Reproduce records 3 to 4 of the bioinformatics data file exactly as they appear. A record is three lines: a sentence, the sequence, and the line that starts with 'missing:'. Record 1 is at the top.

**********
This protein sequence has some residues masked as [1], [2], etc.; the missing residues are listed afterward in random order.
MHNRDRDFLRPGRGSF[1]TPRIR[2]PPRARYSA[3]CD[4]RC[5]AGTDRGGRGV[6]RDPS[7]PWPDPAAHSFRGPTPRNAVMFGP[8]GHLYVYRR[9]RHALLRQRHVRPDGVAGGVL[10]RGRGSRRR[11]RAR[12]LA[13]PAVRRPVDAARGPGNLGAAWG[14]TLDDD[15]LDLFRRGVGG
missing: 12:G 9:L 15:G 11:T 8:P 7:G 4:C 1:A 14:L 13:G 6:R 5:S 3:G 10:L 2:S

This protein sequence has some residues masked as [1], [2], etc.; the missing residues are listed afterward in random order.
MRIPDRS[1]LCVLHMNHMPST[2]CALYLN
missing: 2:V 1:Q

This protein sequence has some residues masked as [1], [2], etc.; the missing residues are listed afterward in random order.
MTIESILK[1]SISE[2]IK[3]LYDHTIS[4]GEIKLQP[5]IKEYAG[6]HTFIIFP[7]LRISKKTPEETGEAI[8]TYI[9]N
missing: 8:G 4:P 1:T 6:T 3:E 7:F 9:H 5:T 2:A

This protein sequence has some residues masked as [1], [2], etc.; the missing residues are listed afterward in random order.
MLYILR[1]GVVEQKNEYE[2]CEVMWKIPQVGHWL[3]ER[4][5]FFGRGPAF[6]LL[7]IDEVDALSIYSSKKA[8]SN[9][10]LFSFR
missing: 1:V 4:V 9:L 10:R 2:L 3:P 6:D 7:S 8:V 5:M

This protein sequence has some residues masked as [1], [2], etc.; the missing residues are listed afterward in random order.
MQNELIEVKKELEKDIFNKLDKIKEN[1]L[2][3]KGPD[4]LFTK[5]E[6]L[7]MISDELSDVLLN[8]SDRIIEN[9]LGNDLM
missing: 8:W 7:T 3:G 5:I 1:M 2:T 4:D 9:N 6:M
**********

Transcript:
This protein sequence has some residues masked as [1], [2], etc.; the missing residues are listed afterward in random order.
MTIESILK[1]SISE[2]IK[3]LYDHTIS[4]GEIKLQP[5]IKEYAG[6]HTFIIFP[7]LRISKKTPEETGEAI[8]TYI[9]N
missing: 8:G 4:P 1:T 6:T 3:E 7:F 9:H 5:T 2:A

This protein sequence has some residues masked as [1], [2], etc.; the missing residues are listed afterward in random order.
MLYILR[1]GVVEQKNEYE[2]CEVMWKIPQVGHWL[3]ER[4][5]FFGRGPAF[6]LL[7]IDEVDALSIYSSKKA[8]SN[9][10]LFSFR
missing: 1:V 4:V 9:L 10:R 2:L 3:P 6:D 7:S 8:V 5:M